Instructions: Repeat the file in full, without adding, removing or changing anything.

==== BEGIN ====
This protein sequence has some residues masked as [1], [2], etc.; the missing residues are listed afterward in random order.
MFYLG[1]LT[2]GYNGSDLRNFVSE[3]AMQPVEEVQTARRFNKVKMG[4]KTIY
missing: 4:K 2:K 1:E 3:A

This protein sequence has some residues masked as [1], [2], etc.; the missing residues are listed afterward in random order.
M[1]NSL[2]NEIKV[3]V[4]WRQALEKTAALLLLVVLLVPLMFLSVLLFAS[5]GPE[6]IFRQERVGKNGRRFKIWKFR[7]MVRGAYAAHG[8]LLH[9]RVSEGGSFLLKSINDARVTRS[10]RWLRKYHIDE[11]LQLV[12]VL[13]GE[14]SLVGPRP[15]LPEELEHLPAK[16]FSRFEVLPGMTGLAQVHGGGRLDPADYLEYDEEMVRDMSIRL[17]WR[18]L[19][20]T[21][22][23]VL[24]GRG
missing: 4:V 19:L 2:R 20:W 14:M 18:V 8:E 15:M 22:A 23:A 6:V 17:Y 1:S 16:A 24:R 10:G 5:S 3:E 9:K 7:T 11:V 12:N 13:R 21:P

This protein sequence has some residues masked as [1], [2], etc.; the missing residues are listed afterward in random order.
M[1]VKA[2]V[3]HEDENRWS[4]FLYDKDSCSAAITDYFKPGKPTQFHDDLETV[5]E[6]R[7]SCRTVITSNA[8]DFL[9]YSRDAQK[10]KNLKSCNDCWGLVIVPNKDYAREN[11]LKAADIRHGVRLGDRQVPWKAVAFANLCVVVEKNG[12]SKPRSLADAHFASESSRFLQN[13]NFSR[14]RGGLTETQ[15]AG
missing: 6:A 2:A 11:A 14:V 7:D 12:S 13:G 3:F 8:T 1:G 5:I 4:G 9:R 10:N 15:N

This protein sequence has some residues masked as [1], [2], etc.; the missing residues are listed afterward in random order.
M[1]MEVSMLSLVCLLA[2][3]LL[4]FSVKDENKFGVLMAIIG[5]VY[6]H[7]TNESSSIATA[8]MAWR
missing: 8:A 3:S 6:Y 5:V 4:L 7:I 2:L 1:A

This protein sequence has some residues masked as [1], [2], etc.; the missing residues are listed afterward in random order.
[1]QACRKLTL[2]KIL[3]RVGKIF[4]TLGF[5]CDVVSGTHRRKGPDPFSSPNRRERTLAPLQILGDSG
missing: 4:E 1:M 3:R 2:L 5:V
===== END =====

This protein sequence has some residues masked as [1], [2], etc.; the missing residues are listed afterward in random order.
MFYLG[1]LT[2]GYNGSDLRNFVSE[3]AMQPVEEVQTARRFNKVKMG[4]KTIY
missing: 4:K 2:K 1:E 3:A

This protein sequence has some residues masked as [1], [2], etc.; the missing residues are listed afterward in random order.
M[1]NSL[2]NEIKV[3]V[4]WRQALEKTAALLLLVVLLVPLMFLSVLLFAS[5]GPE[6]IFRQERVGKNGRRFKIWKFR[7]MVRGAYAAHG[8]LLH[9]RVSEGGSFLLKSINDARVTRS[10]RWLRKYHIDE[11]LQLV[12]VL[13]GE[14]SLVGPRP[15]LPEELEHLPAK[16]FSRFEVLPGMTGLAQVHGGGRLDPADYLEYDEEMVRDMSIRL[17]WR[18]L[19][20]T[21][22][23]VL[24]GRG
missing: 4:V 19:L 2:R 20:W 14:M 18:V 8:E 15:M 22:A 23:A 6:V 17:Y 1:S 16:A 24:R 10:G 5:S 3:E 9:K 7:T 11:V 12:N 13:R 21:P

This protein sequence has some residues masked as [1], [2], etc.; the missing residues are listed afterward in random order.
M[1]VKA[2]V[3]HEDENRWS[4]FLYDKDSCSAAITDYFKPGKPTQFHDDLETV[5]E[6]R[7]SCRTVITSNA[8]DFL[9]YSRDAQK[10]KNLKSCNDCWGLVIVPNKDYAREN[11]LKAADIRHGVRLGDRQVPWKAVAFANLCVVVEKNG[12]SKPRSLADAHFASESSRFLQN[13]NFSR[14]RGGLTETQ[15]AG
missing: 6:A 2:A 11:A 14:V 7:D 12:S 13:G 3:F 8:T 1:G 5:I 4:G 9:R 10:N 15:N

This protein sequence has some residues masked as [1], [2], etc.; the missing residues are listed afterward in random order.
M[1]MEVSMLSLVCLLA[2][3]LL[4]FSVKDENKFGVLMAIIG[5]VY[6]H[7]TNESSSIATA[8]MAWR
missing: 8:A 3:S 6:Y 5:V 4:L 7:I 2:L 1:A

This protein sequence has some residues masked as [1], [2], etc.; the missing residues are listed afterward in random order.
[1]QACRKLTL[2]KIL[3]RVGKIF[4]TLGF[5]CDVVSGTHRRKGPDPFSSPNRRERTLAPLQILGDSG
missing: 4:E 1:M 3:R 2:L 5:V